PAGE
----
Camellias are evergreen woody shrubs that have deep green foliage and spectacular flowers. Native to East and Southern Asia, camellias thrive in warm winter areas in the U.S. and survive temperatures as low as 5 degrees F. Camellias grow at a moderate rate and make good container plants. Glossy clean foliage covers the plant year round. Camellias are dependable shrubs and relatively maintenance free. Care depends on what variety you choose.
Camellia Japonica does well in dappled shade. Mature tree canopies provide an ideal blend of sun and shade for the plants. Camellia sasanqua is more sun-tolerant. It blooms earlier than Camellia Japonicas and has more of a willowy growth habit and delicate flowers. Camellia sinensis grows to about 10 feet tall with a dense growth habit. The white flowers are small and fragrant. Tea comes from Camellia sinensis leaves and the shrub can be pruned into a hedge. Camellia reticulata is a more tender variety with enormous flowers and floppy growth habits. Mature bushes can reach 20 feet in height. They do not do well when pruned. Allow space for the open large growth habits of this variety. Higo Camellias from Japan have single-petaled flowers. The flower stamens (brushy centers) are often large and prominent. Japanese floral arrangers prize the flowers for their elegant look.
Camellias need fast-draining soil that is slightly acidic. Amend your ground soil with lots of humus--grow container camellias in pure peat moss or peat moss mixed with potting soil.
Camellias do well in garden settings that provide some protection from intense sun and wind. Plant camellias so that the root ball is slightly above the soil level. Never cover the base of the plant with soil. Build up a basin around the plant and keep it moist but not wet.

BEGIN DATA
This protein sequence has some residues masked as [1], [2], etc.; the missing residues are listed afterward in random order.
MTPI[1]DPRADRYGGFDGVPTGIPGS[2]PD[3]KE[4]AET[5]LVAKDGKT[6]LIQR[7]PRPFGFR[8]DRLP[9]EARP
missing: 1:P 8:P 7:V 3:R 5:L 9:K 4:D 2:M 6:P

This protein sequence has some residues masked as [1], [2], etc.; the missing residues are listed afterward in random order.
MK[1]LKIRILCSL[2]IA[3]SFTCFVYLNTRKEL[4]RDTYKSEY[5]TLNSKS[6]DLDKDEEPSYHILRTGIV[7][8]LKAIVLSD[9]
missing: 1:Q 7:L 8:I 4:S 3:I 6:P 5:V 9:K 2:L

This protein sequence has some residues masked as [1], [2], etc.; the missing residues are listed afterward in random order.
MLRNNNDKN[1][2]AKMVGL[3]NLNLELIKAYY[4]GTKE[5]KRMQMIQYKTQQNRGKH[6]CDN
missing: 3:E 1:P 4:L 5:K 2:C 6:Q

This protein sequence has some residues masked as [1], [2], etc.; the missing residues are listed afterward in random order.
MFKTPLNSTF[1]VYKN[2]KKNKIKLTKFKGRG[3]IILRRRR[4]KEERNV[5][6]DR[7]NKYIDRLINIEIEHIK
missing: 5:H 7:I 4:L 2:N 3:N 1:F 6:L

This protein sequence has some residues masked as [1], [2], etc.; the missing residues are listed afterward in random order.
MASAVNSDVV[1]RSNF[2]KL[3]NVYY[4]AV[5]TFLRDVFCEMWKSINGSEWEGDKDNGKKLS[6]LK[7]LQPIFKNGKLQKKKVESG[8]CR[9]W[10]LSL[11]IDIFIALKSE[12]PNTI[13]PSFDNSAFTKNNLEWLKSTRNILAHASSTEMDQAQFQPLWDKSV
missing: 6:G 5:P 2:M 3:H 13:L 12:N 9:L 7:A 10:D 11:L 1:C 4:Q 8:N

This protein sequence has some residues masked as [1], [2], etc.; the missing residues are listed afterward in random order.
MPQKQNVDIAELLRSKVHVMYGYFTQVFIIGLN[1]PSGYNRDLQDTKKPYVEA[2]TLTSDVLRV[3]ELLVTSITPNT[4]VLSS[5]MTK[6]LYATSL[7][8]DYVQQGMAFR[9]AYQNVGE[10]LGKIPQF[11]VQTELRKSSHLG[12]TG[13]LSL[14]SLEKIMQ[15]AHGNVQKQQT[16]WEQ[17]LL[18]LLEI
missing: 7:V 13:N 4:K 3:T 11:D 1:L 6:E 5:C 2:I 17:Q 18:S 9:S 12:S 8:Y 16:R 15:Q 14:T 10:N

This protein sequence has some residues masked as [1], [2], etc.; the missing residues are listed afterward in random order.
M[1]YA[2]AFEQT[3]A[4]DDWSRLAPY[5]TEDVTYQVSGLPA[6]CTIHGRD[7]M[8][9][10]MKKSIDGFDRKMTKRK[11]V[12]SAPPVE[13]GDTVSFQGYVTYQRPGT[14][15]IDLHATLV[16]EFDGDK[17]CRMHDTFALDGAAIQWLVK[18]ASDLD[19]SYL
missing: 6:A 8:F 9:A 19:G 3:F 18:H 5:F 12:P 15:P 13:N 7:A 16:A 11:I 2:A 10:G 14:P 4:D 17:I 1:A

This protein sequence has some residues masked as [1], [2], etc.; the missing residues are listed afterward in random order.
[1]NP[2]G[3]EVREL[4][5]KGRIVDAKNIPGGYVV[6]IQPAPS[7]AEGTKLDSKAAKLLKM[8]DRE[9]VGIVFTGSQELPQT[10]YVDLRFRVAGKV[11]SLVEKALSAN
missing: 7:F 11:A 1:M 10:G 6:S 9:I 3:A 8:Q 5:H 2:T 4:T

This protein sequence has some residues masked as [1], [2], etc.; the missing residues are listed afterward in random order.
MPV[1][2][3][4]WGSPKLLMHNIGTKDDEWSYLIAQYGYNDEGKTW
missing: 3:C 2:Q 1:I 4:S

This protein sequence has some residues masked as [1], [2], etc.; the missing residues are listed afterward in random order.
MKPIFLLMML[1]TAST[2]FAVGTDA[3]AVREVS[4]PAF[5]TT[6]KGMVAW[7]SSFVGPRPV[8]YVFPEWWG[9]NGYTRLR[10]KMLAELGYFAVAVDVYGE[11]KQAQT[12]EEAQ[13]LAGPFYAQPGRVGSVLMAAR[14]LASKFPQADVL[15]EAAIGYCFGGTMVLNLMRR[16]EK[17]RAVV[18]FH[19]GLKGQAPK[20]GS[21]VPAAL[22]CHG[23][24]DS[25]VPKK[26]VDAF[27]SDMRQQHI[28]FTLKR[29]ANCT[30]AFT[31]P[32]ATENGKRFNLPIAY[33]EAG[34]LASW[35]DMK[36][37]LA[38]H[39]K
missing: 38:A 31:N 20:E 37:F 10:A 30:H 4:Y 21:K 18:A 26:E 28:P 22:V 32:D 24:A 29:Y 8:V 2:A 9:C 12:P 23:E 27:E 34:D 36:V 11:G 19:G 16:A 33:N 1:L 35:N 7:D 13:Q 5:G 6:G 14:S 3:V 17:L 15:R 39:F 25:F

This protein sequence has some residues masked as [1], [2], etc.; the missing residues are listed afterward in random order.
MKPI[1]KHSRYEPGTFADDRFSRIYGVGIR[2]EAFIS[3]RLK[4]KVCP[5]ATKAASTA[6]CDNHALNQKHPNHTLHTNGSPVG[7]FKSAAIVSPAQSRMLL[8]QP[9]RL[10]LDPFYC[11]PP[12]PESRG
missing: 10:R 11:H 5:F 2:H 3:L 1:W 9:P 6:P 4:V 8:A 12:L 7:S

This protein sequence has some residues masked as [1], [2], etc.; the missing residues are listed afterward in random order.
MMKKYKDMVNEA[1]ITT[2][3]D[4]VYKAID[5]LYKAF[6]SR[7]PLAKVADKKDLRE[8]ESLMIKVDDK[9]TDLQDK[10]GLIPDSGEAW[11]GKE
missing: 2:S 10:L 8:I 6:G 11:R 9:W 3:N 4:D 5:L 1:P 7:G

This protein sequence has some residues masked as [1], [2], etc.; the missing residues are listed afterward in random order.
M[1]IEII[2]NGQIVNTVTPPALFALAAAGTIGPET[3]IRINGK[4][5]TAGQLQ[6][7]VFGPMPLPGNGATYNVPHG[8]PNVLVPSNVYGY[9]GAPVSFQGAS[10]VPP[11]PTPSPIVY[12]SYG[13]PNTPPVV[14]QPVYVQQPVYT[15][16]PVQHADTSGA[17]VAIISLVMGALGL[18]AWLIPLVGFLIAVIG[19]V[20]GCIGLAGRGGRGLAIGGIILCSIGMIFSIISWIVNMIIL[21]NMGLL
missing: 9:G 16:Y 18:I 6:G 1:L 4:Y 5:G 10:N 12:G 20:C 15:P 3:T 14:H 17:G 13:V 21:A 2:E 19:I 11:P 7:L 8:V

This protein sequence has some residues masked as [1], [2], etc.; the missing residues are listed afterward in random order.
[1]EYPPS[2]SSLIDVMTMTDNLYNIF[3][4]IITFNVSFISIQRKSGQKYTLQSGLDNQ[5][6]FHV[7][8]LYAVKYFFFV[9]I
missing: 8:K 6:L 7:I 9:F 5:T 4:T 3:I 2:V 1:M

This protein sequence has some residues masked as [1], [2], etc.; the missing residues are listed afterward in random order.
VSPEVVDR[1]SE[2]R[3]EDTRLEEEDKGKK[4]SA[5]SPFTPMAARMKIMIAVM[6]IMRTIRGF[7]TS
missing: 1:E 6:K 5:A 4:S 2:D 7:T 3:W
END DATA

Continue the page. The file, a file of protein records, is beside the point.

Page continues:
All camellias do well in semi-shade. Japonicas prefer more shade, particularly in hot, arid climates. Old specimens tolerate full sun. Sasanquas do well with more sun. All flowers benefit from some sun when they are in bloom--the lighter colored flowers tend to fade in direct intense sunlight. Whereas camellia plants (with the exception of the more tender reticulata variety) survive sub-freezing temperatures, the flower buds and blossoms might freeze and drop off the plant.
Camellias need moisture but should never stand in water. The plants do not need much fertilizer. Add any fertilizer sparingly--it is better too use too little than too much. Cottonseed meal or a camellia blend fertilizer works well. Ask at your local nursery for advice--exact blends needed depend on local soils. Water the camellia well before fertilizing--the plant must be moist to avoid damaging it. Excess fertilizer can cause leaf drop.
Camellias are largely pest-free. Leaf burn occurs from exposure to too much sun. Brown spots on flowers can be petal blight--a fungal infection that can spread to other plants ruining the blooms. Prevent petal blight by picking up any fallen blooms immediately. Frequently sweep the area under flowering plants and dispose of the debris. Plants suffering from inadequate drainage can develop root rot and die.
Camellias work well in the back of planting beds. The green foliage provides good contrast to other perennials year round. Small, medium or large blooms make camellias the focal point from autumn to spring. White flowering varieties brighten shady spots in the garden.